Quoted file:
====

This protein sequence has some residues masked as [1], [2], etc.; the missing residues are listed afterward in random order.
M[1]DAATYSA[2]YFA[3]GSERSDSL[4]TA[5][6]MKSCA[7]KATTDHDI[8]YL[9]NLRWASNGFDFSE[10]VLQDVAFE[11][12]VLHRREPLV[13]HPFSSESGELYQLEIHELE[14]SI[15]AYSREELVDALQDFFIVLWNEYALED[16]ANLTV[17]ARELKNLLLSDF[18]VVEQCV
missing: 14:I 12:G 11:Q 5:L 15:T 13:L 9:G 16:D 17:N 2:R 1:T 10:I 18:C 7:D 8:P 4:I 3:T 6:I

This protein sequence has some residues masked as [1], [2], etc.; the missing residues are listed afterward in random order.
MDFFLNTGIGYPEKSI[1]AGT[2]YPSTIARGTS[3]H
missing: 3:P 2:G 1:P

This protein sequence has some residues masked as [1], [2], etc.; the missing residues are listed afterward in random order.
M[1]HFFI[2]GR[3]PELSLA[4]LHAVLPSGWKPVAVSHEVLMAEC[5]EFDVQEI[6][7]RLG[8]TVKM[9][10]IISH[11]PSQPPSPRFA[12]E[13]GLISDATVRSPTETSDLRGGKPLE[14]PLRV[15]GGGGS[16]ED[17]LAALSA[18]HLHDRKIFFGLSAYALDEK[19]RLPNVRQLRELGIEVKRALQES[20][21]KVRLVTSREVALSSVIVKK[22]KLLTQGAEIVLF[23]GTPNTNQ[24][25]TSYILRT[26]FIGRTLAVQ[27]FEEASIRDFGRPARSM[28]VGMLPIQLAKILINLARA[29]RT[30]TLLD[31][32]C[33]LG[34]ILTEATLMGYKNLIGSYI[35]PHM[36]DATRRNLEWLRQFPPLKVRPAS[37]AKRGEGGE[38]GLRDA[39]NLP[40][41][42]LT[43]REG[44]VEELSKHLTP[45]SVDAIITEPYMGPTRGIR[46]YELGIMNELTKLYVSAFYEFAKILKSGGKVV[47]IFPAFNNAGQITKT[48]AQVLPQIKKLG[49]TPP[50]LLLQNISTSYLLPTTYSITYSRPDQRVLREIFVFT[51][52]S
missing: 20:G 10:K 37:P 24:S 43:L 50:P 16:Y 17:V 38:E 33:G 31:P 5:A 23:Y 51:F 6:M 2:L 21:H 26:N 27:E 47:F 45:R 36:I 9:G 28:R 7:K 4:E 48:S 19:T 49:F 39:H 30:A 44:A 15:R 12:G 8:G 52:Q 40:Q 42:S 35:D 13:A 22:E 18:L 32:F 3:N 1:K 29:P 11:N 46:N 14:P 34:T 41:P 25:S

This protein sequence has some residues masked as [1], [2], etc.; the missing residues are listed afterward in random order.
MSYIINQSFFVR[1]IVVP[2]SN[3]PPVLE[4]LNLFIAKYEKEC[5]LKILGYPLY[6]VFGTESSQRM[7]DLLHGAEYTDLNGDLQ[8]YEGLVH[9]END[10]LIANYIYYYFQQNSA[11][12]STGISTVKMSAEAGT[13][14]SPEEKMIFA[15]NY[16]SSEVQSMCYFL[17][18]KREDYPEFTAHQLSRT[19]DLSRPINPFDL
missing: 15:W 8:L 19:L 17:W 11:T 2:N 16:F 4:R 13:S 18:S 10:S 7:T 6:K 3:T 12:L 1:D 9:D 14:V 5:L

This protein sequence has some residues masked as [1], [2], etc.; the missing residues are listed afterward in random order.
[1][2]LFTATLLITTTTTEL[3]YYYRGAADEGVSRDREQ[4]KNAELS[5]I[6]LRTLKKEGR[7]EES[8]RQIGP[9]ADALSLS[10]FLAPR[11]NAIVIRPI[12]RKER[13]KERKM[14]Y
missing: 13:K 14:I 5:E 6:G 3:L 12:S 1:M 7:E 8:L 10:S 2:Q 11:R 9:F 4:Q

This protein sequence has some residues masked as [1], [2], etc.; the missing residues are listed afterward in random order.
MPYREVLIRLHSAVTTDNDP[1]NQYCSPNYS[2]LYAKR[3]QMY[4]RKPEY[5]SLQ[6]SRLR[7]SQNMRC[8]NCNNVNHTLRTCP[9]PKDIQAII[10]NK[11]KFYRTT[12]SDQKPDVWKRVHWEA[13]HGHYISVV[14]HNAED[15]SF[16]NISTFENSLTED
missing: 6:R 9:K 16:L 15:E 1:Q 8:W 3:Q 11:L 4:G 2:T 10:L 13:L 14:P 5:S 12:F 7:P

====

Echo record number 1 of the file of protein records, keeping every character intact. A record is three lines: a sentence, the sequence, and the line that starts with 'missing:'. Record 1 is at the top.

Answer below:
This protein sequence has some residues masked as [1], [2], etc.; the missing residues are listed afterward in random order.
M[1]DAATYSA[2]YFA[3]GSERSDSL[4]TA[5][6]MKSCA[7]KATTDHDI[8]YL[9]NLRWASNGFDFSE[10]VLQDVAFE[11][12]VLHRREPLV[13]HPFSSESGELYQLEIHELE[14]SI[15]AYSREELVDALQDFFIVLWNEYALED[16]ANLTV[17]ARELKNLLLSDF[18]VVEQCV
missing: 14:I 12:G 11:Q 5:L 15:T 13:L 9:G 16:D 17:N 2:R 1:T 10:I 18:C 7:D 8:P 4:I 3:T 6:I